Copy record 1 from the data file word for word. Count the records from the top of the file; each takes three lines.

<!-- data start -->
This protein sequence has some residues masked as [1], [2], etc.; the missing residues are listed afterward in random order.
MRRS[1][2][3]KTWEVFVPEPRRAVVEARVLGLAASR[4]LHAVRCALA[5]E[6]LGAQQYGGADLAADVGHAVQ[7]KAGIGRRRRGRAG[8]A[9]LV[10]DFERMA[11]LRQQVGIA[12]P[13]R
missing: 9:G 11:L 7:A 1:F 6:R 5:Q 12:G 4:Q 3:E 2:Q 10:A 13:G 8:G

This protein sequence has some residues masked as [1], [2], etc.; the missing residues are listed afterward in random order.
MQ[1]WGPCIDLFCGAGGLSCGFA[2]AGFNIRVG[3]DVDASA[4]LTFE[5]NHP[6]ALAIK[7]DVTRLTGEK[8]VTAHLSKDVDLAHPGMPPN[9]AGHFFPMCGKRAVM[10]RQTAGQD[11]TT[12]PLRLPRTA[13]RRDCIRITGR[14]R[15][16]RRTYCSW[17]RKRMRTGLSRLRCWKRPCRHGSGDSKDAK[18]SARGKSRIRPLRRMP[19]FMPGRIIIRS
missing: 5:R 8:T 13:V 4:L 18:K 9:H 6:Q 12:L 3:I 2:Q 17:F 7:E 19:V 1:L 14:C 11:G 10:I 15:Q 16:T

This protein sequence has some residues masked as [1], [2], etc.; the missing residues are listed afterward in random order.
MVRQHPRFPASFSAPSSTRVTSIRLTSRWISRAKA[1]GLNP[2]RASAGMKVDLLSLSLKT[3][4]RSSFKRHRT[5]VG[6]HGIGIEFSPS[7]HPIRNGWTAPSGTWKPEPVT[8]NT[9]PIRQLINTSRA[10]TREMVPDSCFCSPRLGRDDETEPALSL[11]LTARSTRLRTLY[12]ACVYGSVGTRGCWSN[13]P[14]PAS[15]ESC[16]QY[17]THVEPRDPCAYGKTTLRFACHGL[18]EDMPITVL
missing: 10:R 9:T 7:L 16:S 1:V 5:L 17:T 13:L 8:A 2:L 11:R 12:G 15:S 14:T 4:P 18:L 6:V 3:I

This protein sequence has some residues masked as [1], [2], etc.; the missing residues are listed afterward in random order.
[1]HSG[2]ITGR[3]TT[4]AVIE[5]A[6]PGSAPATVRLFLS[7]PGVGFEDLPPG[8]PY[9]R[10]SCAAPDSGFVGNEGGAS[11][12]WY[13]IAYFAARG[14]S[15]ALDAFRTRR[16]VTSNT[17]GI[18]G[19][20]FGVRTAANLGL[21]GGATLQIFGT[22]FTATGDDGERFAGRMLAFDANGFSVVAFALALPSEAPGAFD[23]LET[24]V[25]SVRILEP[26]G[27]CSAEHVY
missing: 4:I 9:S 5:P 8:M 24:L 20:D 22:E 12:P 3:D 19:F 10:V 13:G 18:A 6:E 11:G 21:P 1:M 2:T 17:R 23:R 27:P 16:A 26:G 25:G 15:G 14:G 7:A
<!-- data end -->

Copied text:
This protein sequence has some residues masked as [1], [2], etc.; the missing residues are listed afterward in random order.
MRRS[1][2][3]KTWEVFVPEPRRAVVEARVLGLAASR[4]LHAVRCALA[5]E[6]LGAQQYGGADLAADVGHAVQ[7]KAGIGRRRRGRAG[8]A[9]LV[10]DFERMA[11]LRQQVGIA[12]P[13]R
missing: 9:G 11:L 7:A 1:F 6:R 5:Q 12:G 4:Q 3:E 2:Q 10:A 13:G 8:G